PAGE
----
I turned to the men who looked wary and uncomfortable.  In a remarkably normal tone of voice I managed to ask if they would be so kind as to watch the car for a moment.  They seemed relieved to be of service and told me that was fine.  And then I was running.

I’ve never had a moment like that in my life.  It seemed ripped out of a movie, the rain, the flashing lights in the distance, the sound of my feet pounding down the slick road.  All I could hear was my footfalls and my breath.  I was half blinded by the rain as I got closer, dodging a police car, then winding my way around a fire-truck parked askew across the road.  The trees lining the street made it impossible for me to see anything and the flashing lights blinded me in the darkness.  As I raced towards the yard, all I could see were a group of people watching, maybe fifteen neighbors standing out in the rain.  They were blocking my view, but they were staring right in the direction of Jesse’s house. 

I didn’t slow down, was about to thrust myself into the crowd, screaming for them to get out of my way, and I collided with Jesse.  He grabbed my upper arms to keep me from falling, as I stared desperately over his shoulder at his house.

 “It’s fine,” he told me, his voice a tight mixture of fear and relief.  He looked over his shoulder towards the house and repeated, “It’s fine.  It’s the neighbor.  Our next door neighbor.”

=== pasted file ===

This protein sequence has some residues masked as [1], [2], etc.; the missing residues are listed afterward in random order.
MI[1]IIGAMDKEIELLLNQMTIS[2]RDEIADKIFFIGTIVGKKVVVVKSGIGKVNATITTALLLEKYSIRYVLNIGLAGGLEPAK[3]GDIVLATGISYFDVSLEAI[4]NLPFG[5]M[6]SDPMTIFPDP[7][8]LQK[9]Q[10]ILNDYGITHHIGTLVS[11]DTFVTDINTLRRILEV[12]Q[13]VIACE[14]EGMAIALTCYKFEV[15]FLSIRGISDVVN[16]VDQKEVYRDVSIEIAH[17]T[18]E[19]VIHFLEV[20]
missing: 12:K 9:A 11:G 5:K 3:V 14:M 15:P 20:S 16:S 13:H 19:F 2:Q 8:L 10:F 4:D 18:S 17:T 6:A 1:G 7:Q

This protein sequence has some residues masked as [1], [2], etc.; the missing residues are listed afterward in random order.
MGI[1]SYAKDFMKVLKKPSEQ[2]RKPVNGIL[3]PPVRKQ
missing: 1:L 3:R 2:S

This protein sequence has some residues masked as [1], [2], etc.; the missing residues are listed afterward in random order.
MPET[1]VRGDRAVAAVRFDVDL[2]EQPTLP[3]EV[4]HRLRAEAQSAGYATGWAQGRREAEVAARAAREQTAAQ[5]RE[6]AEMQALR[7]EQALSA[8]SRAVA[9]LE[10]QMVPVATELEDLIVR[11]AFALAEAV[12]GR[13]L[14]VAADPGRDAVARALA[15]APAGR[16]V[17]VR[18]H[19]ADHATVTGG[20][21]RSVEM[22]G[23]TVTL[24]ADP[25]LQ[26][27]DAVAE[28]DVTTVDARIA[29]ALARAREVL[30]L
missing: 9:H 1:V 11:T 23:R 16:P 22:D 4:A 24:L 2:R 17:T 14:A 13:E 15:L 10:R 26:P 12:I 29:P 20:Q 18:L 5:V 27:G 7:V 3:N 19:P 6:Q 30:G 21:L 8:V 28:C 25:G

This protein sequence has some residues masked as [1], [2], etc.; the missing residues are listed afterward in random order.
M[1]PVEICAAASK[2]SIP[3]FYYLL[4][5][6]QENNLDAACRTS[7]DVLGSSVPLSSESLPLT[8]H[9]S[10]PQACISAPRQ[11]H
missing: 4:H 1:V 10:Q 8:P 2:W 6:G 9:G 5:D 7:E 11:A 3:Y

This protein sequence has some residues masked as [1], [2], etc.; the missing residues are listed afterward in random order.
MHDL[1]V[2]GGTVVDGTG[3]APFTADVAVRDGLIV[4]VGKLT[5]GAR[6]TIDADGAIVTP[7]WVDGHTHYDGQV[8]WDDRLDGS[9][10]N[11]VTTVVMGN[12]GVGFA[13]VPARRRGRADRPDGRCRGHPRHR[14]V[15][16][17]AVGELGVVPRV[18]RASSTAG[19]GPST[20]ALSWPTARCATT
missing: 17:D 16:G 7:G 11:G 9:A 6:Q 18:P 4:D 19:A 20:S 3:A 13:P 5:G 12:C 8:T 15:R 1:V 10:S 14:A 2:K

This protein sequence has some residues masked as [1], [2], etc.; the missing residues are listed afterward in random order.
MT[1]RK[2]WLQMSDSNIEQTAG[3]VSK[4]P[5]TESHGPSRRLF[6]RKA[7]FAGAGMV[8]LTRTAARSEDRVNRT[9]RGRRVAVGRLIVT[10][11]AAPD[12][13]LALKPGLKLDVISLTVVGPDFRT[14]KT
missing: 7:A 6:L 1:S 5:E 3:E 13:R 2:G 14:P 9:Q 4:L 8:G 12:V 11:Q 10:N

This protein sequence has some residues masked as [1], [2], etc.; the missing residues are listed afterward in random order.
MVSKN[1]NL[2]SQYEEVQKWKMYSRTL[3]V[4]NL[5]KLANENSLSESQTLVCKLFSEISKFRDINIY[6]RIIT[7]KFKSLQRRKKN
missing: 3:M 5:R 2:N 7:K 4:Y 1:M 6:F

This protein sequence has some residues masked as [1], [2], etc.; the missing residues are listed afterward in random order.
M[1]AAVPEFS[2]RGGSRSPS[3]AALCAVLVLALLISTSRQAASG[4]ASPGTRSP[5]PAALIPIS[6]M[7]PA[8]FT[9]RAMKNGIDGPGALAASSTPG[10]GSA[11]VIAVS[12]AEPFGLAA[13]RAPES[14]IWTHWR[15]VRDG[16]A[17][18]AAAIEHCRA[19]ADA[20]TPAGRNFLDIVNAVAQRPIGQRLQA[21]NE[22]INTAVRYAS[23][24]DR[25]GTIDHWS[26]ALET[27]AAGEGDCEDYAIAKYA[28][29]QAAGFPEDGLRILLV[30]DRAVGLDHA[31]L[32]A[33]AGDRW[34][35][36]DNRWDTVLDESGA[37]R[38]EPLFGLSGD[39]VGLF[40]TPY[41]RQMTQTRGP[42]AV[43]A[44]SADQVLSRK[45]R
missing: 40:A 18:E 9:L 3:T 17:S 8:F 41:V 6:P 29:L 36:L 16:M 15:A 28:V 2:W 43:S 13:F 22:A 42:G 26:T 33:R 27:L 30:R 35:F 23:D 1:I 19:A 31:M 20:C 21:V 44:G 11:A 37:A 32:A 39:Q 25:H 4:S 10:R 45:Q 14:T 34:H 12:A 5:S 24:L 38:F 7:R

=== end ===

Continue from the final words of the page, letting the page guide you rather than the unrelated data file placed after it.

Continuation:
I took it all in.  There were fire-trucks, police cars, and ambulances all around, parked in front of his house, beside it, lining the street in the opposite direction.  The night was lit up with flashing lights, and a spotlight was trained on his next door neighbors house.  I could smell burning wood, but saw only smoke.  Lots of smoke, backlit by the lights and undeterred by the rain. 

My heart was still pounding.  I realised I hadn’t seen what I needed to see.  I wound my way past the gawkers and up the soggy lawn to Jesse’s house, taking in the solid, safe, not-on-fire structure of the walls.  I walked inside and through the living room, which was lit up with light from outside, despite the curtains being drawn.  Through the window I had a perfect view of the neighbors house and the firemen coming and going through the front door, but I didn’t even slow down to look.  I turned at the staircase and took the stairs two at a time, my heart still thumping in my chest, my breath still coming in gasps.  I stopped only when I got to Annabelle’s closed door.  I put my ear to it and listened, trying to slow my breathing, trying to hear anything over my own rasping exhales. 

Slowly, I turned the doorknob and peeked inside.  Letting my eyes adjust, I saw her dimly silhouetted in her crib, fast asleep.  I took her in for a moment, not trusting myself to go any farther than the doorway.  When I could make out the soft rise and fall of her chest, I relaxed my grip on the knob and quietly shut the door.  Backing away, I went back to the top of the stairs and with shaking legs, sat down on the landing.  Everything was fine.  No one was in danger.  Belle was safe.